Perform grid search to find the best parameter for each best model.

Use 10 foldscross validation in order to avoid model overfitting
#############################################
fitControl < trainControl(method = "repeatedcv",
repeats = 10,
number = 10,
#summaryFunction = multiClassSummary,
summaryFunction = twoClassSummary,
savePredictions =T,
verboseIter = TRUE,
## Estimate class probabilities
classProbs = TRUE)
#############################################
fit.rf = train(y = train_Y, x = train_X, method= "rf" ,
tuneLength = 5,
metric="ROC",
trControl = fitControl)
plot(fit.rf)
fit.rf
pred < predict(fit.rf, train_X)
xtab < table(pred, train_Y)
confusionMatrix(fit.rf)
#############################################
fit.ada = train(y = train_Y, x = train_X, method= "ada" ,
metric="ROC",
trControl = fitControl)
plot(fit.ada)
fit.ada
trellis.par.set(caretTheme())
plot(fit.ada, metric = "ROC", plotType = "level",
scales = list(x = list(rot = 90)))
#############################################
fit.treeBag = train(y = train_Y, x = train_X, method= "treebag",
metric="ROC",
trControl = fitControl)
plot(fit.treeBag)
fit.treeBag
#############################################
fit.LogitBoost = train(y = train_Y, x = train_X, method= "LogitBoost",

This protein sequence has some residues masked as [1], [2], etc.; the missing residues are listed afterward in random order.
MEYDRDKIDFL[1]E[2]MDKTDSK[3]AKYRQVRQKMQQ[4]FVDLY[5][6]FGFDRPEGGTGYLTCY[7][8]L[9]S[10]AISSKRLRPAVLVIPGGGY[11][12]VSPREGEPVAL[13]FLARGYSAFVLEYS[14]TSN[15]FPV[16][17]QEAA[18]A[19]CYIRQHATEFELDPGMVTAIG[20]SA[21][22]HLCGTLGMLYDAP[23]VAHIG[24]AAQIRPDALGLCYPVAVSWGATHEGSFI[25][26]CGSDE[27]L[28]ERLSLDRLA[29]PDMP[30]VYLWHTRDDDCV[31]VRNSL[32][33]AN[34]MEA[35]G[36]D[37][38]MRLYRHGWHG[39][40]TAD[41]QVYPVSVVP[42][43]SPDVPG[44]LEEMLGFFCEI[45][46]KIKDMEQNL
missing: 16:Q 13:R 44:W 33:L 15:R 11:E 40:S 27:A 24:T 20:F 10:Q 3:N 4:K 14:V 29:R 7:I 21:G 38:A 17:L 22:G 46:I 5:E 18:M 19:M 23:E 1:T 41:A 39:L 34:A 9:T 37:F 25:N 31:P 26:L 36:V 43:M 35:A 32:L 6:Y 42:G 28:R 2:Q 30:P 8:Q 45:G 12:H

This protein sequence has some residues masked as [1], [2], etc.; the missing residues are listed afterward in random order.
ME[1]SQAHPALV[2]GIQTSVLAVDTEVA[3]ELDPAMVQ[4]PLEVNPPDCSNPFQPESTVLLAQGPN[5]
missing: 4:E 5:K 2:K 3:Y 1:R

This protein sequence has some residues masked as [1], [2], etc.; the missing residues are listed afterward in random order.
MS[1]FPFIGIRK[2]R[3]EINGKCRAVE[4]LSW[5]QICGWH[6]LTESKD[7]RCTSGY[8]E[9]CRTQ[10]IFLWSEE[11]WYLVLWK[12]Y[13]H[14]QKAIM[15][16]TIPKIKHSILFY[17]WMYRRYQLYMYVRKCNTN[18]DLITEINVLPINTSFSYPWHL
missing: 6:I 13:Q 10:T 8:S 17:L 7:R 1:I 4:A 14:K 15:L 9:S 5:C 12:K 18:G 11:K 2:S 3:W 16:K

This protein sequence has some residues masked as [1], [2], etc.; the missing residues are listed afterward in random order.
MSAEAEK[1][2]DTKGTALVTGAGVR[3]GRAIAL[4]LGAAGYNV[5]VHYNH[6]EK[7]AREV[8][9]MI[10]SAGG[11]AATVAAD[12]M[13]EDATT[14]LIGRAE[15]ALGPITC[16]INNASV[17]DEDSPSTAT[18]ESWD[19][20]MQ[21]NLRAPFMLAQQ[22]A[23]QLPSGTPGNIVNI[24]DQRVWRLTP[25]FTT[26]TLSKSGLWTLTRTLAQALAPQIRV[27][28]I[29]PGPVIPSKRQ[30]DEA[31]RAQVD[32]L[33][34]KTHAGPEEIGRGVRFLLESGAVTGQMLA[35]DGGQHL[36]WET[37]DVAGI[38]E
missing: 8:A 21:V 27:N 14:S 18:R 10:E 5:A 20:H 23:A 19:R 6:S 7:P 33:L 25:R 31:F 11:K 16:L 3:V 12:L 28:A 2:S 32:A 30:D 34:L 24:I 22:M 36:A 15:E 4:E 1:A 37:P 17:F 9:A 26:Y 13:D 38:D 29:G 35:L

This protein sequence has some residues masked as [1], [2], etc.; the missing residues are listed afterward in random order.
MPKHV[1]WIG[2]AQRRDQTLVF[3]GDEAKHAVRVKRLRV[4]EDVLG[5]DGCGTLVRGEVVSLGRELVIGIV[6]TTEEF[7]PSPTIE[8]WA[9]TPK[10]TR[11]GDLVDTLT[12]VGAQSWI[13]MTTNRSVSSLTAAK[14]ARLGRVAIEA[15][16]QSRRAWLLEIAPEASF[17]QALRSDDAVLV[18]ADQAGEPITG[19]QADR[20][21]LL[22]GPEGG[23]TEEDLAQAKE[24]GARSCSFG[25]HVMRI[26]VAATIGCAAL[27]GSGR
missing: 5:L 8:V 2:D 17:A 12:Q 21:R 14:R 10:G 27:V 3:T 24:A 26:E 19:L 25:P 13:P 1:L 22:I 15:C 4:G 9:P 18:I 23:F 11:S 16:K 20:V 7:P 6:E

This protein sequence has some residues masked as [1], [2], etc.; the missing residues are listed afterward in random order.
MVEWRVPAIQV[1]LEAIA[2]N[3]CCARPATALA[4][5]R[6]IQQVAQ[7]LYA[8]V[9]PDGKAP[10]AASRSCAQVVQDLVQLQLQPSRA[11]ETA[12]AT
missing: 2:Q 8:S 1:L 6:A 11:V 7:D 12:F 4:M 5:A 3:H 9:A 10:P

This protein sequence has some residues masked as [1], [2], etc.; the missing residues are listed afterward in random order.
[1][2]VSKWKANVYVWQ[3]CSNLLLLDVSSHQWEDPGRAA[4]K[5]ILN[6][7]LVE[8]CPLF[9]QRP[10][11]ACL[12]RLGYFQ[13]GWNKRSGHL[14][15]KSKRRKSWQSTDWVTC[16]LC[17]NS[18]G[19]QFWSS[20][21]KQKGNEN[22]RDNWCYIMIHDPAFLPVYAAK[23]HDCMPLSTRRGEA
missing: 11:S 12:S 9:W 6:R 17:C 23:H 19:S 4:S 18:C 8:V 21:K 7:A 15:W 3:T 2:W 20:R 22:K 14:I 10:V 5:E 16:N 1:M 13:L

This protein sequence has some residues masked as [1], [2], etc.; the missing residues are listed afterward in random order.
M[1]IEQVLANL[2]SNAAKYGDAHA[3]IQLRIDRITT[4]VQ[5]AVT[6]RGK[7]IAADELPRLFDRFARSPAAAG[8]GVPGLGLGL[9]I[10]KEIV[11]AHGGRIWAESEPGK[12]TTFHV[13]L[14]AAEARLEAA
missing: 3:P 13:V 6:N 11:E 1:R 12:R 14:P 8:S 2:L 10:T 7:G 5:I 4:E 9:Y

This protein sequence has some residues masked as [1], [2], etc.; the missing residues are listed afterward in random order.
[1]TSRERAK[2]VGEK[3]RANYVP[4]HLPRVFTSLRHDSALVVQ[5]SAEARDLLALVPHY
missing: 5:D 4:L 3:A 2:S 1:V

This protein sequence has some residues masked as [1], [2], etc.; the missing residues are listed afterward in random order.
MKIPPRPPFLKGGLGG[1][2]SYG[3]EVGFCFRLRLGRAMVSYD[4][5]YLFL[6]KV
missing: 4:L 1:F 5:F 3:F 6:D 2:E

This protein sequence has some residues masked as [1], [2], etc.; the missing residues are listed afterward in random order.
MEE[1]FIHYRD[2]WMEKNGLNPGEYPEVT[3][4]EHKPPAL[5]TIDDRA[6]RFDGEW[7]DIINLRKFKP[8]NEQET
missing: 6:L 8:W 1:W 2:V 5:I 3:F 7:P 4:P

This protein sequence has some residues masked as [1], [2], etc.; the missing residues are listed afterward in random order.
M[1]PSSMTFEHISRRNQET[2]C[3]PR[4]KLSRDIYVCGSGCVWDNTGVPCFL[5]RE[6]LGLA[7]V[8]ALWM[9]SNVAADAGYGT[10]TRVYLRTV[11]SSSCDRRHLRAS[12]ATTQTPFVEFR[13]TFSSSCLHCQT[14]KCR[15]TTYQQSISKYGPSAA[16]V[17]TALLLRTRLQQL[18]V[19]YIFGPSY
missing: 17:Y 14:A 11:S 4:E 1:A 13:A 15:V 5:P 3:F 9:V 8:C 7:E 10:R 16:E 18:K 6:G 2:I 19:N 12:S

metric="ROC",
tuneLength = 8,
trControl = fitControl)
plot(fit.LogitBoost)
fit.LogitBoost
#############################################
fit.AdaM1 = train(y = train_Y, x = train_X, method= "AdaBoost.M1",
metric="ROC",
trControl = fitControl)
plot(fit.AdaM1)
fit.AdaM1
#############################################
fit.gbm = train(y = train_Y, x = train_X, method= "gbm",
metric="ROC",
trControl = fitControl)
plot(fit.gbm)
fit.gbm
#############################################
fit.bagLDA < train(train_X, train_Y,
"bag",
B = 10,
trControl = fitControl,
bagControl = bagControl(fit = ldaBag$fit,
predict = ldaBag$pred,
aggregate = ldaBag$aggregate),
tuneGrid = data.frame(vars = c((1:10)*10 , ncol(train_X))))
plot(fit.bagLDA)
fit.bagLDA
###### Perf ######
resamps < resamples(list(RF = fit.rf,
BoostedTree = fit.ada,
BaggedCart = fit.treeBag,
LogitBoost= fit.LogitBoost,
BaggedLDA = fit.bagLDA,
GBM = fit.gbm
))
resamps
summary(resamps)
bwplot(resamps, layout = c(5, 1))
Experimental Results
Grid Search has been performed to find the best parameters for each model and this plot just shows an example of how the models performed with different parameters
Performance Evaluation
Having fitted all models on each data set, we can see the the Random Forest has the best overall performance, even though the Boosted tree perform better in only imbalanced data. The second best model so far is Bagged Cart (Bagged Tree) model on both balanced and PCA data set, and Random Forest for the unbalanced data.
Conclusion
Based on this data set, we can conclude for these findings that Bagging is more outperformed than Boosting techniques on binary class variables, but Boosting might perform best on unbalanced data. Even though KristĂna MachovĂˇ found Boosting has higher performance in her work, it makes sense to us that we found Bagging has higher performance on this certain data because cross validation is used in experiment making our samples become small which fit very well in Bagging models. Within boosting technique, boosted tree perform the best across all different data. For the bagging, Random Forest perform the best among other bagging techniques (Bagged Tree and Bagged LDA).